Remember when the presidential debates promised a refreshing, unscripted look at the two very stark choices presented to us in three weeks? Yes, those were an amusing few hours, but now we want to just sit down, get numb, and let this elaborately choreographed puppet show pan out. Everyone on the internet is tugging your sleeve, offering their "take" on how Obama needs to dump Romney in verbal acid like H.L Mencken—but with the kind, folksy touch of Shari Lewis. And here's 13 Places Where Romney Shouldn't Put His Hands, or GOP Advisors: Romney Has The Advantage (No He Doesn't). So in the spirit of hopelessness, here are some quotes we yanked out of the ether that make us want to watch a debate between a shiv and our skull.

The first thing to know about a "town-hall-style" presidential debate is that it bears as much resemblance to an actual campaign town-hall event as a marble statue does to its animated subject.


Can you think of anything that is LESS like a marble statute than something that moves? Oh, man, we can't.

In the two remaining debates, Mr. Obama will surely be more assertive, more competitive, and more engaged than he was in round one. But this time the curtain has been pulled back and the aura is gone. That means Mr. Obama's Republican opponent—for the first time in two presidential contests—will finally be contesting a mere mortal, not a wizard of his own Oz.


Yes, for the first time, a Republican will not have to debate the mayor of Emerald City and all its hide-dye subsidy receiving horses.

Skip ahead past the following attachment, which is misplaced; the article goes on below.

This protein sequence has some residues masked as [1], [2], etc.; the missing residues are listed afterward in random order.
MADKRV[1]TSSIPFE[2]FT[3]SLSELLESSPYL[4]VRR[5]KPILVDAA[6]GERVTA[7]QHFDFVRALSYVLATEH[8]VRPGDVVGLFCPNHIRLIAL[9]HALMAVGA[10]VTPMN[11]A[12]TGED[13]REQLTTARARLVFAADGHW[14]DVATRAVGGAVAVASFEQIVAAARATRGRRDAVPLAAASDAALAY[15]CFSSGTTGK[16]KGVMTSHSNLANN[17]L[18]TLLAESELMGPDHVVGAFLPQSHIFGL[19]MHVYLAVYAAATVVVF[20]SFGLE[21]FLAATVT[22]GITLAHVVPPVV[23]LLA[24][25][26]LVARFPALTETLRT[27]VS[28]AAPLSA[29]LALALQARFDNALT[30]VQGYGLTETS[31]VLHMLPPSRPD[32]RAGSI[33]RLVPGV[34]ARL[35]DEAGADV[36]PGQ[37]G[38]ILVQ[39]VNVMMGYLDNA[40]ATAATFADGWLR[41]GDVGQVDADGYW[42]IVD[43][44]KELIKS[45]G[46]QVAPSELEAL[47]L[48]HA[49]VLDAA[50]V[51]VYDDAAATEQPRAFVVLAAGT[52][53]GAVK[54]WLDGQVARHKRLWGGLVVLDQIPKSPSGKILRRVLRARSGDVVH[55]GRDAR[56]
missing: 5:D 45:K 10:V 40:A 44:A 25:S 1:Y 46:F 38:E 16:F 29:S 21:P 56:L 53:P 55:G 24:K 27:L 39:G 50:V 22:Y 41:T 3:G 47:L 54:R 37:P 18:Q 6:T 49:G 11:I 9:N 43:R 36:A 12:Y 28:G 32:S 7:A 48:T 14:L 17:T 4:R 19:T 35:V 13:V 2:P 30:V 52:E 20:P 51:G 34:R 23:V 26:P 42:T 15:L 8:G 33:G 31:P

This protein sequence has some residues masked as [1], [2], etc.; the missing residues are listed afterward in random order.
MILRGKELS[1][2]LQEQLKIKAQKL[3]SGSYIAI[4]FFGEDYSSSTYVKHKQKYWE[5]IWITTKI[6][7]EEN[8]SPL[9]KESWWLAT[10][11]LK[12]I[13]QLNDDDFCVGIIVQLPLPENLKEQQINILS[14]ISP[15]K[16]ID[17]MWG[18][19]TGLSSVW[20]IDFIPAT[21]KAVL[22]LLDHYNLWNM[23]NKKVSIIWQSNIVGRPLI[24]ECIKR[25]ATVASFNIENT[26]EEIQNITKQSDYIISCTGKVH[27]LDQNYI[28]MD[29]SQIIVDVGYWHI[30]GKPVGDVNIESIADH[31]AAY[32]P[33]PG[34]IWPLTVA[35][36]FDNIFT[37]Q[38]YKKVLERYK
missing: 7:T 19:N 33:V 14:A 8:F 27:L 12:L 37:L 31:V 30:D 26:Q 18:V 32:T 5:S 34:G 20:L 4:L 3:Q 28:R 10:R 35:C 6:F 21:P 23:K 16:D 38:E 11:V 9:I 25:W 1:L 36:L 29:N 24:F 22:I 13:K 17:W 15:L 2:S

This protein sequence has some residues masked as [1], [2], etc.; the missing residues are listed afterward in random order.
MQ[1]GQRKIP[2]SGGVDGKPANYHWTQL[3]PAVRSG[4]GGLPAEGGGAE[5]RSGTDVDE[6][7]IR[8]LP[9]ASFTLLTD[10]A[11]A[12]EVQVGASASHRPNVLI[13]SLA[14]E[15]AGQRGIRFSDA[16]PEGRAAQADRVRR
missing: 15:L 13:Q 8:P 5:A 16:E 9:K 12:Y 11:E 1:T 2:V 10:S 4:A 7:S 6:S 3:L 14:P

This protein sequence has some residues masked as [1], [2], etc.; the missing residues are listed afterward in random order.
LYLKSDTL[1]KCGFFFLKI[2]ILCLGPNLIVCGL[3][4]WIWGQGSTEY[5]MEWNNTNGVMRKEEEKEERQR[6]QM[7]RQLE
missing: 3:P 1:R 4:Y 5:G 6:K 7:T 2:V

Obama needs to look like a fighter. The normally cool president needs to heat it up, but he can't come off looking overly aggressive or negative. That might smack of desperation.

"Don't over-correct. Don't go from being too passive in the first debate to too aggressive in the second," Begala cautioned. "You need the Goldilocks Strategy: Not as cool as the first debate, not as hot as Vice President Joe Biden." (Source)

So, the president needs to act like a bowl of Cream of Wheat stirred with brass knuckles. Give this man a raise!

To avoid a moment like in 2010 when Massachusetts Democratic Senate candidate Martha Coakley sounded unfamiliar with Red Sox legend Curt Schilling during a radio interview, Romney should also know that the four baseball teams still standing in the playoffs are the New York Yankees, the Detroit Tigers, the San Francisco Giants and the St. Louis Cardinals.


MITT: Eric, I really don't think they'll ask about last year's jai alai championships.

ADVISOR: Dammit Governor, we can't leave it to chance!

There is precious little time left before Election Day to correct a devastating interaction should one occur.

Both men live in protective bubbles, shuttled around in bulletproof cars and protected by aides. The pointed questions they usually get are from reporters, pundits or the occasional greeting from a supporter on a rope line. (Source)

Tonight's painstakingly rehearsed debate may produce some volatile moments from the candidates who agreed to a specific memo of understanding. Anything could happen (if it's been pre-agreed on)!

For Obama’s voice to resonate Tuesday, he must not simply repeat the now tired slogan that he wants to go “forward” in between attacks on Romney. Instead, when he engages with the audience, he must articulate — in clear and human terms, in a way that connects with voters — what “forward” really looks like.


*Hits "Fast Forward" button on DVR immediately after the word "abortion" slips out of undecided voter's maw*

“If any side [in the debate] is going to be helped by Candy Crowley’s presence, it’s supposed to be the audience and the voting public. She’s a pro. She understands that. She’s not the kind of person who’s going to be throwing bombs. But she might have a very sharp little stiletto.”


Shove that stiletto into our skull. Now.